Etymology
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occupy (v.)

mid-14c., occupien, "to take possession of and retain or keep," also "to take up space or room or time; employ (someone)," irregularly borrowed from Old French ocuper, occuper "occupy (a person or place), hold, seize" (13c.) or directly from Latin occupare "take over, seize, take into possession, possess, occupy," from ob "over" (see ob-) + intensive form of capere "to grasp, seize," from PIE root *kap- "to grasp."

The final syllable of the English word is difficult to explain, but it is as old as the record; perhaps it is from a modification made in Anglo-French. During 16c.-17c. the word was a common euphemism for "have sexual intercourse with" (a sense attested from early 15c.), which caused it to fall from polite usage.

"A captaine? Gods light these villaines wil make the word as odious as the word occupy, which was an excellent good worde before it was il sorted." [Doll Tearsheet in "2 Henry IV"]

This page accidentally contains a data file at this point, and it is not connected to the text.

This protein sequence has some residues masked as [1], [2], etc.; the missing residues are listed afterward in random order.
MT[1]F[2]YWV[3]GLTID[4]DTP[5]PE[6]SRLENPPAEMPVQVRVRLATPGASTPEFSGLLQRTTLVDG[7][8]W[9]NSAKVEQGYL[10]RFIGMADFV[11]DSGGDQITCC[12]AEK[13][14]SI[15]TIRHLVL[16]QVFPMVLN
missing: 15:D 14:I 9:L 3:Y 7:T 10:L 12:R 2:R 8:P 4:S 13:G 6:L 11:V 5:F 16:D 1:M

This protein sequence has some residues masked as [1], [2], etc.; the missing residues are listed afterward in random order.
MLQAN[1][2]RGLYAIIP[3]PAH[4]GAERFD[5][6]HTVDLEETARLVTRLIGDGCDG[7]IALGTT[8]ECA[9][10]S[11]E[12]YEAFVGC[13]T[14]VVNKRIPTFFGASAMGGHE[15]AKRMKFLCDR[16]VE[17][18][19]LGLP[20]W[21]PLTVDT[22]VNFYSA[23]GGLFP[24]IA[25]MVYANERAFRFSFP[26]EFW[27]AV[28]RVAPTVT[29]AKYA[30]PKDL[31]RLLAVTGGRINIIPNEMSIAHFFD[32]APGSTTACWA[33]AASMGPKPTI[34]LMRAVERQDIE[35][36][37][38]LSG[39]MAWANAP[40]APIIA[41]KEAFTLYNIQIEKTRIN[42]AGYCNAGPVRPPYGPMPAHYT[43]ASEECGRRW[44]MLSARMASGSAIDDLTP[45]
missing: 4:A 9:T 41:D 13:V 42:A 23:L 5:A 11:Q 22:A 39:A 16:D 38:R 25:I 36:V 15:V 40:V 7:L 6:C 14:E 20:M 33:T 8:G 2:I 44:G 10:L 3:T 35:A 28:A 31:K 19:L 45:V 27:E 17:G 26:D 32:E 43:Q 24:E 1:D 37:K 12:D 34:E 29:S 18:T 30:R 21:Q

During the same time occupant could mean "prostitute." Related: Occupied; occupying.

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Definitions of occupy

occupy (v.)
keep busy with;
Synonyms: busy
occupy (v.)
live (in a certain place);
Synonyms: reside / lodge in
occupy (v.)
occupy the whole of;
Synonyms: fill
occupy (v.)
be on the mind of;
Synonyms: concern / interest / worry
occupy (v.)
march aggressively into another's territory by military force for the purposes of conquest and occupation;
Synonyms: invade
occupy (v.)
require (time or space);
This event occupied a very short time
Synonyms: take / use up
occupy (v.)
consume all of one's attention or time;
Synonyms: absorb / engross / engage
occupy (v.)
assume, as of positions or roles;
the young prince will soon occupy the throne
Synonyms: fill / take
From wordnet.princeton.edu